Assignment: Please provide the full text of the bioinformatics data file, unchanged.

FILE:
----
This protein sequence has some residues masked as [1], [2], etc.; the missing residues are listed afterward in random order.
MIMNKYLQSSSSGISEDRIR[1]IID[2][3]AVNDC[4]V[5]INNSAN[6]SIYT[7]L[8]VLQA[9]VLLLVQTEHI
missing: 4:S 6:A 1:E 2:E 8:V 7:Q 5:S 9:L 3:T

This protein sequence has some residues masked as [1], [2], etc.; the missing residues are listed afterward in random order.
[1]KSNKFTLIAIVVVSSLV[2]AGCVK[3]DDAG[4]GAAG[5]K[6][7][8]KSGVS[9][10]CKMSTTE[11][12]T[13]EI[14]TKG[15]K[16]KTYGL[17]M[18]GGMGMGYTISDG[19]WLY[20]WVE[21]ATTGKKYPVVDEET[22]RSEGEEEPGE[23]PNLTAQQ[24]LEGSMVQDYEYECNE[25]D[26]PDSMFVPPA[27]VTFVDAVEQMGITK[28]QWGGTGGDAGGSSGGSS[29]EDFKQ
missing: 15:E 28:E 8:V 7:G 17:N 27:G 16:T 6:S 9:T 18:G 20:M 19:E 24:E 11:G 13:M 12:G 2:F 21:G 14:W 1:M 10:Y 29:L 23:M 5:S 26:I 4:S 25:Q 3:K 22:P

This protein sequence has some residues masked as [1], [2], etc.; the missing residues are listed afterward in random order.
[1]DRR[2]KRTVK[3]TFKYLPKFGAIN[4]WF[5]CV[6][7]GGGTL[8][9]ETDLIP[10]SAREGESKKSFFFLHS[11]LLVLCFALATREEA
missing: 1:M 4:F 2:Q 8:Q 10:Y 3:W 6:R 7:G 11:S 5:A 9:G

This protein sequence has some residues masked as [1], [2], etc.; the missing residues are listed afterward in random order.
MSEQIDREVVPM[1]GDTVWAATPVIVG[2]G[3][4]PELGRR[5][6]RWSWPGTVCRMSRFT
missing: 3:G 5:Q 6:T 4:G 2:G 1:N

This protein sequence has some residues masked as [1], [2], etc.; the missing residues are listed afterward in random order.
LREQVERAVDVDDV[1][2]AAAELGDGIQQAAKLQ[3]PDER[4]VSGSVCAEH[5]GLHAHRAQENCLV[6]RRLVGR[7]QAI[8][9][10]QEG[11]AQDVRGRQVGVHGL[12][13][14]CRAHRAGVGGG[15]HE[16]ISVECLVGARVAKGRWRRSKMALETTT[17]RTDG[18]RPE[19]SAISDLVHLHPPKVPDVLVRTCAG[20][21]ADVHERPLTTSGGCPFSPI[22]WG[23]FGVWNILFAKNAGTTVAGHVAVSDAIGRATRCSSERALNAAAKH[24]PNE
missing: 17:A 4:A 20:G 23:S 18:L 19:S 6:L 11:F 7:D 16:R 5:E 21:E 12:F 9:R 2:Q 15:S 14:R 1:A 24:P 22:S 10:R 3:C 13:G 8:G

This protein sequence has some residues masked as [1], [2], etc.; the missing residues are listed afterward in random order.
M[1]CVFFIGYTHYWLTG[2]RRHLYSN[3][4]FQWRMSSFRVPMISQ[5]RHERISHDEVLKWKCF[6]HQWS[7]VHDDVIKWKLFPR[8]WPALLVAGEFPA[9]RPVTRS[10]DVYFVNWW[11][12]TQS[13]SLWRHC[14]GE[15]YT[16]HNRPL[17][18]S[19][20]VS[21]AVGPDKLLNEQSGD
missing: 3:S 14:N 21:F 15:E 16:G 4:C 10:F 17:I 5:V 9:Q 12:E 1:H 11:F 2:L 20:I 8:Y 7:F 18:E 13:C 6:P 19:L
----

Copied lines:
This protein sequence has some residues masked as [1], [2], etc.; the missing residues are listed afterward in random order.
MIMNKYLQSSSSGISEDRIR[1]IID[2][3]AVNDC[4]V[5]INNSAN[6]SIYT[7]L[8]VLQA[9]VLLLVQTEHI
missing: 4:S 6:A 1:E 2:E 8:V 7:Q 5:S 9:L 3:T

This protein sequence has some residues masked as [1], [2], etc.; the missing residues are listed afterward in random order.
[1]KSNKFTLIAIVVVSSLV[2]AGCVK[3]DDAG[4]GAAG[5]K[6][7][8]KSGVS[9][10]CKMSTTE[11][12]T[13]EI[14]TKG[15]K[16]KTYGL[17]M[18]GGMGMGYTISDG[19]WLY[20]WVE[21]ATTGKKYPVVDEET[22]RSEGEEEPGE[23]PNLTAQQ[24]LEGSMVQDYEYECNE[25]D[26]PDSMFVPPA[27]VTFVDAVEQMGITK[28]QWGGTGGDAGGSSGGSS[29]EDFKQ
missing: 15:E 28:E 8:V 7:G 17:N 27:G 16:T 6:S 9:T 18:G 20:M 19:E 24:E 11:G 13:M 12:G 2:F 21:G 14:W 1:M 10:Y 29:L 23:M 5:S 26:I 4:S 25:Q 3:K 22:P

This protein sequence has some residues masked as [1], [2], etc.; the missing residues are listed afterward in random order.
[1]DRR[2]KRTVK[3]TFKYLPKFGAIN[4]WF[5]CV[6][7]GGGTL[8][9]ETDLIP[10]SAREGESKKSFFFLHS[11]LLVLCFALATREEA
missing: 1:M 4:F 2:Q 8:Q 10:Y 3:W 6:R 7:G 11:S 5:A 9:G

This protein sequence has some residues masked as [1], [2], etc.; the missing residues are listed afterward in random order.
MSEQIDREVVPM[1]GDTVWAATPVIVG[2]G[3][4]PELGRR[5][6]RWSWPGTVCRMSRFT
missing: 3:G 5:Q 6:T 4:G 2:G 1:N

This protein sequence has some residues masked as [1], [2], etc.; the missing residues are listed afterward in random order.
LREQVERAVDVDDV[1][2]AAAELGDGIQQAAKLQ[3]PDER[4]VSGSVCAEH[5]GLHAHRAQENCLV[6]RRLVGR[7]QAI[8][9][10]QEG[11]AQDVRGRQVGVHGL[12][13][14]CRAHRAGVGGG[15]HE[16]ISVECLVGARVAKGRWRRSKMALETTT[17]RTDG[18]RPE[19]SAISDLVHLHPPKVPDVLVRTCAG[20][21]ADVHERPLTTSGGCPFSPI[22]WG[23]FGVWNILFAKNAGTTVAGHVAVSDAIGRATRCSSERALNAAAKH[24]PNE
missing: 17:A 4:A 20:G 23:S 18:L 19:S 6:L 11:F 7:D 16:R 5:E 21:E 12:F 9:R 2:Q 15:S 14:R 1:A 24:P 22:S 10:R 3:C 13:G 8:G

This protein sequence has some residues masked as [1], [2], etc.; the missing residues are listed afterward in random order.
M[1]CVFFIGYTHYWLTG[2]RRHLYSN[3][4]FQWRMSSFRVPMISQ[5]RHERISHDEVLKWKCF[6]HQWS[7]VHDDVIKWKLFPR[8]WPALLVAGEFPA[9]RPVTRS[10]DVYFVNWW[11][12]TQS[13]SLWRHC[14]GE[15]YT[16]HNRPL[17][18]S[19][20]VS[21]AVGPDKLLNEQSGD
missing: 3:S 14:N 21:F 15:E 16:G 4:C 10:F 17:I 5:V 9:Q 12:E 1:H 11:F 2:L 20:I 8:Y 7:F 18:E 13:C 6:P 19:L